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U of T’s Faculty of Information Appoints Wendy Duff as Dean

Submitted on Tuesday, July 19, 2016

Image of Wendy DuffThe Faculty of Information (iSchool) at the University of Toronto has named Professor Wendy Duff as its ninth Dean, for a two-year term. After serving as Interim Dean since January, Prof. Duff’s officially became Dean as of July 1, 2016, succeeding Professor Seamus Ross, who completed his term in December 2015.

“I look forward to working with the community to ensure we continue to offer students the courses and programs they need to become successful professionals, and provide an optimal academic environment to help our professors conduct ground breaking research and share that knowledge with the next generation of leaders,” Dean Duff says.

Within the iSchool and the U of T Community, Professor Duff has shown a passion for research, academia, the fields of archives and records management, and is a strong supporter of the iSchool’s mission. Prof. Duff joined the Faculty in 1997 and has since served as the Interim Director of Museum Studies program, Director of the Digital Curation Institute (DCI), and the Director of Graduate Studies at the iSchool.

At U of T, she has also served as a member of numerous University boards and committees including the Academic Board from 2008-2012 and 2014-2015, as well as the Planning and Budget Committee in 2014-2015.

As Dean, Professor Duff hopes to make essential advancements in operational, structural, and academic planning over the next two years. Specifically over the next year, she will review the strategic direction of the Faculty. Recognizing the changing landscape of working in the digital age, she wants to support the iSchool’s cutting-edge programs, while maintaining an interdisciplinary approach to teaching and research for Masters and Doctoral students, as well as for faculty.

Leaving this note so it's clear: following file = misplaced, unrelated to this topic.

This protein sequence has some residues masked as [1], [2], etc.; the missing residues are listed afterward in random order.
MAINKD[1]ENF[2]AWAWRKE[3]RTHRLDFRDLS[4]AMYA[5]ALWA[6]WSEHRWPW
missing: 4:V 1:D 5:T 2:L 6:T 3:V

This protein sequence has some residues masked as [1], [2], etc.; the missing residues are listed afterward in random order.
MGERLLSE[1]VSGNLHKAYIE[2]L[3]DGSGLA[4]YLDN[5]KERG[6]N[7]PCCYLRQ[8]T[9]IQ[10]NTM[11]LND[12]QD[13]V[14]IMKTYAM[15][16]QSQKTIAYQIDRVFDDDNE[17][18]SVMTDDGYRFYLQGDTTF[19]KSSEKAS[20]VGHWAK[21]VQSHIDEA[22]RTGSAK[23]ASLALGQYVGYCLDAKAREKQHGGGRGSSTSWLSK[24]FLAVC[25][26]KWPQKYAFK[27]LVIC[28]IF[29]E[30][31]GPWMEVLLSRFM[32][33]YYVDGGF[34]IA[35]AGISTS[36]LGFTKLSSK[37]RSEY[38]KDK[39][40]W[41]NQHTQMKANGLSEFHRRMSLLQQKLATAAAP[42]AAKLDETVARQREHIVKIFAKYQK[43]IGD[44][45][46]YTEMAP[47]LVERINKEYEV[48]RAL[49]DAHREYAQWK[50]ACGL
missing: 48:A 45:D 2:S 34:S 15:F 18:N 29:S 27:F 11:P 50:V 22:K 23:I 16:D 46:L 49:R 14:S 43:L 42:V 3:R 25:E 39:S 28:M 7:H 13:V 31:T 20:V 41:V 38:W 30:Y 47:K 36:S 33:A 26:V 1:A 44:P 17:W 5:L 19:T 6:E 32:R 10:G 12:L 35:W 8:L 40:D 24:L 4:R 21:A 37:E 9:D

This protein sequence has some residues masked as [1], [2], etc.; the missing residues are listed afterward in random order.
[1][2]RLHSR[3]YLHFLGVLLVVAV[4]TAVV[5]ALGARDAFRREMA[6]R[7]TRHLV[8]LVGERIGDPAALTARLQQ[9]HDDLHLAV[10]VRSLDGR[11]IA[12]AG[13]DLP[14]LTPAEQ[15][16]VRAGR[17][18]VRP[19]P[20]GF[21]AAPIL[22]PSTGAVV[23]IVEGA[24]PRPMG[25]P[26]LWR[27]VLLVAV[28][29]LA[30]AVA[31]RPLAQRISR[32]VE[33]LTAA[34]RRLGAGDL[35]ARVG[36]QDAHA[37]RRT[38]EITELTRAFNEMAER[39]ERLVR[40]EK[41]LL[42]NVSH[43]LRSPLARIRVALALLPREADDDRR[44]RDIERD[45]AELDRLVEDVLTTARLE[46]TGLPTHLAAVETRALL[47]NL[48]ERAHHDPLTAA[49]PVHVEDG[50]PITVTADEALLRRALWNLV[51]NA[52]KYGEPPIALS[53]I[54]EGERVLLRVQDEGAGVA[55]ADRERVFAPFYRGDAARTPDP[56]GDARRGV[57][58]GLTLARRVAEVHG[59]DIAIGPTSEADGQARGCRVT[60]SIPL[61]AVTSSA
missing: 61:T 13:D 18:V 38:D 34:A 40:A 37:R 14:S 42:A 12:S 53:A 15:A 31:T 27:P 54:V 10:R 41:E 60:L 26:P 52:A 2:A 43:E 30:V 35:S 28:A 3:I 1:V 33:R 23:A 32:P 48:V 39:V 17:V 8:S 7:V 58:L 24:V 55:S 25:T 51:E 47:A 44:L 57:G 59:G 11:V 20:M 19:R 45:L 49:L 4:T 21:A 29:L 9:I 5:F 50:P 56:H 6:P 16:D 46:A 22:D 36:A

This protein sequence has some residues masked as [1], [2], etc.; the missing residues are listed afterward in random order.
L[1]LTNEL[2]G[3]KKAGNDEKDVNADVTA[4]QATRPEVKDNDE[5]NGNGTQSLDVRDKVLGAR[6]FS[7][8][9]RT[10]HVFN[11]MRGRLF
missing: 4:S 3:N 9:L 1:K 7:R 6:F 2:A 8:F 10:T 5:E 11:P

She remains an active researcher within the field of archives and records management, with a focus on access to archival materials, and is currently using case study methodology to understand how archives have assisted or failed to assist in righting injustices and supporting social justice.

Apart from her work in university administration, Professor Duff works with international team of researchers interested in creating access to primary materials through the network AX-SNet. She also served as a member of the International Council on Archives Ad hoc Commission on Descriptive Standards, the Encoded Archival Description Working Group, and The Canadian Council of Archives Standards Committee.

Professor Duff earned her B.A from the University of King’s College, her M.L.S. from Dalhousie University, and holds a PhD from the University of Pittsburgh.

Congratulations Professor Duff.

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